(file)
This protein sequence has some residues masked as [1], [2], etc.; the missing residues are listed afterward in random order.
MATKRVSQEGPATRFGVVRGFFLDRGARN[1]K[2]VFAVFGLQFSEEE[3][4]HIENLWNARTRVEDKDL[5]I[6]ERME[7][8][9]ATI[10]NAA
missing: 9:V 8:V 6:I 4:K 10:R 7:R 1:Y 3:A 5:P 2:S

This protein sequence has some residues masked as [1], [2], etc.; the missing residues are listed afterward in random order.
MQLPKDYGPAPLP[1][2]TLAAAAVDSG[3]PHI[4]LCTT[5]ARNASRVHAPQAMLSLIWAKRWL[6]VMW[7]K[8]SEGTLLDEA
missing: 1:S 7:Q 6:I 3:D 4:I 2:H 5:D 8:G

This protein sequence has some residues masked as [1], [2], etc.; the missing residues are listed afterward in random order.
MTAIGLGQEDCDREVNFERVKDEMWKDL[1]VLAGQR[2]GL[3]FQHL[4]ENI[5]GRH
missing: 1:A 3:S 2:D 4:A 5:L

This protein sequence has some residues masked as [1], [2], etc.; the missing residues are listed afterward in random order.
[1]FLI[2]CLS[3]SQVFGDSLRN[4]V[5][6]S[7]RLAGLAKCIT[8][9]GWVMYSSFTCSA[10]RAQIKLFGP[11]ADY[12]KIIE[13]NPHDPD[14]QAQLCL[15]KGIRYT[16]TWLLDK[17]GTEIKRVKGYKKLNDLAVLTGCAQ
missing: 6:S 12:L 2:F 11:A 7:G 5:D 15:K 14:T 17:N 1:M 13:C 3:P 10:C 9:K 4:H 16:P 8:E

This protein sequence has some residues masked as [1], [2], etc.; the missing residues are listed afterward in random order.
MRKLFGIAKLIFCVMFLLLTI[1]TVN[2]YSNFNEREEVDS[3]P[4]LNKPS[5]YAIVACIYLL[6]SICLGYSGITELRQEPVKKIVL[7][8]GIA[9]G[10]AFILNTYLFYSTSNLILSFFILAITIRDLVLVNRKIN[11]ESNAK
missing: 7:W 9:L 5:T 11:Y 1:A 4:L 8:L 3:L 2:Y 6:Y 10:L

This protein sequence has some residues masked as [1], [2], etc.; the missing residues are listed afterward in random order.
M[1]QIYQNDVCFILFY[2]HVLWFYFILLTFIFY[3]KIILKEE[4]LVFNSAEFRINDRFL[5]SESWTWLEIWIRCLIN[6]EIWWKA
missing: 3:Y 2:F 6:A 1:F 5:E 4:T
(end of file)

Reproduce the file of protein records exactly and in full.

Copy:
This protein sequence has some residues masked as [1], [2], etc.; the missing residues are listed afterward in random order.
MATKRVSQEGPATRFGVVRGFFLDRGARN[1]K[2]VFAVFGLQFSEEE[3][4]HIENLWNARTRVEDKDL[5]I[6]ERME[7][8][9]ATI[10]NAA
missing: 9:V 8:V 6:I 4:K 10:R 7:R 1:Y 3:A 5:P 2:S

This protein sequence has some residues masked as [1], [2], etc.; the missing residues are listed afterward in random order.
MQLPKDYGPAPLP[1][2]TLAAAAVDSG[3]PHI[4]LCTT[5]ARNASRVHAPQAMLSLIWAKRWL[6]VMW[7]K[8]SEGTLLDEA
missing: 1:S 7:Q 6:I 3:D 4:I 2:H 5:D 8:G

This protein sequence has some residues masked as [1], [2], etc.; the missing residues are listed afterward in random order.
MTAIGLGQEDCDREVNFERVKDEMWKDL[1]VLAGQR[2]GL[3]FQHL[4]ENI[5]GRH
missing: 1:A 3:S 2:D 4:A 5:L

This protein sequence has some residues masked as [1], [2], etc.; the missing residues are listed afterward in random order.
[1]FLI[2]CLS[3]SQVFGDSLRN[4]V[5][6]S[7]RLAGLAKCIT[8][9]GWVMYSSFTCSA[10]RAQIKLFGP[11]ADY[12]KIIE[13]NPHDPD[14]QAQLCL[15]KGIRYT[16]TWLLDK[17]GTEIKRVKGYKKLNDLAVLTGCAQ
missing: 6:S 12:L 2:F 11:A 7:G 5:D 15:K 14:T 17:N 1:M 13:C 3:P 10:C 9:K 4:H 16:P 8:E

This protein sequence has some residues masked as [1], [2], etc.; the missing residues are listed afterward in random order.
MRKLFGIAKLIFCVMFLLLTI[1]TVN[2]YSNFNEREEVDS[3]P[4]LNKPS[5]YAIVACIYLL[6]SICLGYSGITELRQEPVKKIVL[7][8]GIA[9]G[10]AFILNTYLFYSTSNLILSFFILAITIRDLVLVNRKIN[11]ESNAK
missing: 7:W 9:L 5:T 11:Y 1:A 4:L 8:L 3:L 2:Y 6:Y 10:L

This protein sequence has some residues masked as [1], [2], etc.; the missing residues are listed afterward in random order.
M[1]QIYQNDVCFILFY[2]HVLWFYFILLTFIFY[3]KIILKEE[4]LVFNSAEFRINDRFL[5]SESWTWLEIWIRCLIN[6]EIWWKA
missing: 3:Y 2:F 6:A 1:F 5:E 4:T